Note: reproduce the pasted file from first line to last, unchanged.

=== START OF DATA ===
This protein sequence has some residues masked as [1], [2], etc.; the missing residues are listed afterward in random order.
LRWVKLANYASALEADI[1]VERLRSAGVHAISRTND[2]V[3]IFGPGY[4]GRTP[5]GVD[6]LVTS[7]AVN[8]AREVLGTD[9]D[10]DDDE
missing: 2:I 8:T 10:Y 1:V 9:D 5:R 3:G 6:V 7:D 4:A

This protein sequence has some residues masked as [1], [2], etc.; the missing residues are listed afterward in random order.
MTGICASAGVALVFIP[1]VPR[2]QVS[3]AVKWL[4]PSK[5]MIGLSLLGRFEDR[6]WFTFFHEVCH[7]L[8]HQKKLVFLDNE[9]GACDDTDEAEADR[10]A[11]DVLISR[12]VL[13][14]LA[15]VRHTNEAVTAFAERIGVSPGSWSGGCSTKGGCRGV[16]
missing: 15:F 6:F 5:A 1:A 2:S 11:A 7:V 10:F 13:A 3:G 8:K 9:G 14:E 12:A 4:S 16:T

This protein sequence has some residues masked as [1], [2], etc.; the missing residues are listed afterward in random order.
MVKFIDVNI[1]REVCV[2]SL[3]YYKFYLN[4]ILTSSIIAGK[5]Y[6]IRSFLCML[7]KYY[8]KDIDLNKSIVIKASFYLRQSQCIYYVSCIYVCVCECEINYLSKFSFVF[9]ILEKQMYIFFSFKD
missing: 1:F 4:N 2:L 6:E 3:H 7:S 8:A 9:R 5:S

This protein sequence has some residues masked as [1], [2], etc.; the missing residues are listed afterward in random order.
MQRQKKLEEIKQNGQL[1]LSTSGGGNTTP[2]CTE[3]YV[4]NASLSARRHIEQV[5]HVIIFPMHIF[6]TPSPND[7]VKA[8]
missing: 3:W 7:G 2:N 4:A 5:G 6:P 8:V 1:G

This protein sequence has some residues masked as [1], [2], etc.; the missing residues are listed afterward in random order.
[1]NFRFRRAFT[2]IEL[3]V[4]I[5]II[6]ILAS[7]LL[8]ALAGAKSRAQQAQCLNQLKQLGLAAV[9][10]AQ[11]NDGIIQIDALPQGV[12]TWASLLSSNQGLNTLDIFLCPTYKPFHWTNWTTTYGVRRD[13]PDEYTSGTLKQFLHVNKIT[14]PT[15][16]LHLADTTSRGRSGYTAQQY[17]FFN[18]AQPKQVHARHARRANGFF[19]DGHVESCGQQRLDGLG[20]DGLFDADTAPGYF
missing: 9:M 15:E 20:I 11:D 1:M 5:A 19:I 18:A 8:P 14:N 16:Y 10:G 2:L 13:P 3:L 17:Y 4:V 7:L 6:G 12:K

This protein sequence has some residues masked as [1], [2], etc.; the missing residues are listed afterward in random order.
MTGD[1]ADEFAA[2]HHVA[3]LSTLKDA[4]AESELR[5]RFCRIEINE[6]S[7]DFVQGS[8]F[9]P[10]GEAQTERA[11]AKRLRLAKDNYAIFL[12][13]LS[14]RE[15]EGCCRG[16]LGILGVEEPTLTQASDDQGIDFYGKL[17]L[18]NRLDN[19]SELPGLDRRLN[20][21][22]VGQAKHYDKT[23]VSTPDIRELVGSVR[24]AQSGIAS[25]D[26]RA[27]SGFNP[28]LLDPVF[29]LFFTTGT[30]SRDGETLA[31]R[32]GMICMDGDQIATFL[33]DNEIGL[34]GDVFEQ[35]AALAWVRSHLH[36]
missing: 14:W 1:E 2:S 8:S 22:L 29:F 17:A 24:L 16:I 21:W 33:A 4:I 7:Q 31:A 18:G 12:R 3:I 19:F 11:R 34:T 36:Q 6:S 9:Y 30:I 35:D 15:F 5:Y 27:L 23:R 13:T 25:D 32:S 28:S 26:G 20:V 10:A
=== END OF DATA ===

This protein sequence has some residues masked as [1], [2], etc.; the missing residues are listed afterward in random order.
LRWVKLANYASALEADI[1]VERLRSAGVHAISRTND[2]V[3]IFGPGY[4]GRTP[5]GVD[6]LVTS[7]AVN[8]AREVLGTD[9]D[10]DDDE
missing: 2:I 8:T 10:Y 1:V 9:D 5:R 3:G 6:V 7:D 4:A

This protein sequence has some residues masked as [1], [2], etc.; the missing residues are listed afterward in random order.
MTGICASAGVALVFIP[1]VPR[2]QVS[3]AVKWL[4]PSK[5]MIGLSLLGRFEDR[6]WFTFFHEVCH[7]L[8]HQKKLVFLDNE[9]GACDDTDEAEADR[10]A[11]DVLISR[12]VL[13][14]LA[15]VRHTNEAVTAFAERIGVSPGSWSGGCSTKGGCRGV[16]
missing: 15:F 6:F 5:A 1:A 2:S 11:A 7:V 10:F 13:A 3:G 8:K 9:G 14:E 12:A 4:S 16:T

This protein sequence has some residues masked as [1], [2], etc.; the missing residues are listed afterward in random order.
MVKFIDVNI[1]REVCV[2]SL[3]YYKFYLN[4]ILTSSIIAGK[5]Y[6]IRSFLCML[7]KYY[8]KDIDLNKSIVIKASFYLRQSQCIYYVSCIYVCVCECEINYLSKFSFVF[9]ILEKQMYIFFSFKD
missing: 1:F 4:N 2:L 6:E 3:H 7:S 8:A 9:R 5:S

This protein sequence has some residues masked as [1], [2], etc.; the missing residues are listed afterward in random order.
MQRQKKLEEIKQNGQL[1]LSTSGGGNTTP[2]CTE[3]YV[4]NASLSARRHIEQV[5]HVIIFPMHIF[6]TPSPND[7]VKA[8]
missing: 3:W 7:G 2:N 4:A 5:G 6:P 8:V 1:G

This protein sequence has some residues masked as [1], [2], etc.; the missing residues are listed afterward in random order.
[1]NFRFRRAFT[2]IEL[3]V[4]I[5]II[6]ILAS[7]LL[8]ALAGAKSRAQQAQCLNQLKQLGLAAV[9][10]AQ[11]NDGIIQIDALPQGV[12]TWASLLSSNQGLNTLDIFLCPTYKPFHWTNWTTTYGVRRD[13]PDEYTSGTLKQFLHVNKIT[14]PT[15][16]LHLADTTSRGRSGYTAQQY[17]FFN[18]AQPKQVHARHARRANGFF[19]DGHVESCGQQRLDGLG[20]DGLFDADTAPGYF
missing: 9:M 15:E 20:I 11:D 1:M 5:A 19:I 18:A 8:P 14:N 16:Y 10:G 2:L 13:P 3:L 17:Y 4:V 7:L 6:G 12:K

This protein sequence has some residues masked as [1], [2], etc.; the missing residues are listed afterward in random order.
MTGD[1]ADEFAA[2]HHVA[3]LSTLKDA[4]AESELR[5]RFCRIEINE[6]S[7]DFVQGS[8]F[9]P[10]GEAQTERA[11]AKRLRLAKDNYAIFL[12][13]LS[14]RE[15]EGCCRG[16]LGILGVEEPTLTQASDDQGIDFYGKL[17]L[18]NRLDN[19]SELPGLDRRLN[20][21][22]VGQAKHYDKT[23]VSTPDIRELVGSVR[24]AQSGIAS[25]D[26]RA[27]SGFNP[28]LLDPVF[29]LFFTTGT[30]SRDGETLA[31]R[32]GMICMDGDQIATFL[33]DNEIGL[34]GDVFEQ[35]AALAWVRSHLH[36]
missing: 14:W 1:E 2:S 8:S 22:L 29:F 17:A 24:L 16:I 21:W 33:A 4:I 7:Q 31:A 18:G 12:R 3:I 19:F 11:R 34:T 36:Q 6:S 9:Y 30:I 35:D 15:F 5:Y 27:L 23:R 13:T 25:D 32:S 28:S 26:G 20:V 10:A